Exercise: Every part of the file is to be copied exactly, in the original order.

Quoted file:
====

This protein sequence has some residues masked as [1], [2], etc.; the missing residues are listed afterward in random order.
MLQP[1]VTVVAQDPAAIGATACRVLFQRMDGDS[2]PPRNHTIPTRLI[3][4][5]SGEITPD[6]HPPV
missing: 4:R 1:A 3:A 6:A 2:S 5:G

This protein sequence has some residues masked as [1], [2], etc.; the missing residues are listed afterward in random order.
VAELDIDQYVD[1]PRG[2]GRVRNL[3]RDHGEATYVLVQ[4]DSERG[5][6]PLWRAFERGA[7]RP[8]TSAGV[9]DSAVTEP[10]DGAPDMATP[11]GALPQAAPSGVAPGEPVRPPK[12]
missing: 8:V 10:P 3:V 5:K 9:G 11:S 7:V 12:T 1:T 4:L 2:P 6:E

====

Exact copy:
This protein sequence has some residues masked as [1], [2], etc.; the missing residues are listed afterward in random order.
MLQP[1]VTVVAQDPAAIGATACRVLFQRMDGDS[2]PPRNHTIPTRLI[3][4][5]SGEITPD[6]HPPV
missing: 4:R 1:A 3:A 6:A 2:S 5:G

This protein sequence has some residues masked as [1], [2], etc.; the missing residues are listed afterward in random order.
VAELDIDQYVD[1]PRG[2]GRVRNL[3]RDHGEATYVLVQ[4]DSERG[5][6]PLWRAFERGA[7]RP[8]TSAGV[9]DSAVTEP[10]DGAPDMATP[11]GALPQAAPSGVAPGEPVRPPK[12]
missing: 8:V 10:P 3:V 5:K 9:G 11:S 7:V 12:T 1:T 4:L 2:P 6:E